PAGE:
Temet Nosce (Know Thyself)

This page exists as what used to be known as a "Commonplace Book" for the purpose of maintaining a log of the poetry and philosophy that inspires and propels much of my own thought and writing, and to share, with fellow sojourners, a collection of the beauty and wisdom of kindred souls throughout time. My hope is that we will collectively work towards the goal of a deep and sustaining self-knowledge that will, then, inspire and guide us to pursue beauty, peace and justice in our world.

“He who cannot draw on three thousand years is living from hand to mouth.”

~ Johann Wolfgang von Goethe

Thursday, January 29, 2015

"Withdrawal" David Whyte

"Withdrawal can be the very best way of stepping forward and done well, a beautiful freeing act of mercy and as an art form, underestimated in this time of constant action and engagement. So much of what we are involved with, in even the highest cause, becomes involvement at the busy periphery, where the central conversation has been lost to the outer edges of what was to begin with, a very simple central invitation. Withdrawal is often not what it looks like - a disappearance - no, to withdraw from entanglement can be to appear again in the world in a very real way and begin the process of renewing the primary, essential invitation again.
Though life does seem determined to be a beautiful, and entrancing distraction - just as we ourselves are a distraction to others, testing them as we test ourselves and our mutual sincerity - our participation in this dance of distraction also makes more real, and more necessary, our ability to return to essential ground, to an essential person or an essential work.
We stick to the wrong thing quite often, not because it will come to fruition by further effort, but because we cannot let go of the way we have decided to tell the story and we become further enmeshed even by trying to make sense of what entraps us, when what is needed is a simple, clean breaking away.
To remove our selves entirely and absolutely, abruptly and at times un-compromisingly is often the real and radically courageous break for freedom. Unsticking ourselves from the mythical Tar Baby, seemingly set up, just for us, right in the middle of our path, we start the process of losing our false enemies, and even our false friends, and most especially the false sense of self we have manufactured to live with them: we make ourselves available for the simple purification of seeing our selves and our world more elementally and therefore more clearly again. We withdraw not to disappear, but to find another ground from which to see; a solid ground from which to step, and from which to speak again, in a different way, a clear, rested, embodied voice, our life as a sudden, emphatic statement, one we can recognize as our own and one from which now, we have absolutely no wish to withdraw."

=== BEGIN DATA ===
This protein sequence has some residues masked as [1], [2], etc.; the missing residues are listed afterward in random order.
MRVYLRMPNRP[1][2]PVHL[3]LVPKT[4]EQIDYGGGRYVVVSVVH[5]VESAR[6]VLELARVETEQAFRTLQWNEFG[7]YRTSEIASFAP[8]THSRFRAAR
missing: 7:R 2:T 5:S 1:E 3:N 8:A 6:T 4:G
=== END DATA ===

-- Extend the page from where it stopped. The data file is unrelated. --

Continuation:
~ David Whyte, ‘Withdrawal’ From Consolations: The Solace, Nourishment and Underlying Meaning of Everyday Words.

Nature and Wisdom are One

"Never does nature say one thing and wisdom another."
~ Juvenal

Tuesday, January 13, 2015

"All these are things we can do." Herman Hesse

"To hold our tongues when everyone is gossiping, to smile without hostility at people and institutions, to compensate for the shortage of love in the world with more love in small, private matters; to be more faithful in our work, to show greater patience, to forgo the cheap revenge obtainable from mockery and criticism: all these are things we can do. "

~ Herman Hesse

Thursday, January 1, 2015

"Practical Advice for Beginning Poets" Ted Kooser

“Considering the ways in which so many of us waste our time, what would be wrong with a world in which everybody were writing poems? After all, there’s a significant service to humanity in spending time doing no harm. While you’re writing your poem, there’s one less scoundrel in the world. And I’d like a world, wouldn’t you, in which people actually took time to think about what they were saying? It would be, I’m certain, a more peaceful, more reasonable place. I don’t think there could ever be too many poets. By writing poetry, even those poems that fail and fail miserably, we honor and affirm life. We say ‘We loved the earth but could not stay.” 
Ted KooserThe Poetry Home Repair Manual: Practical Advice for Beginning Poets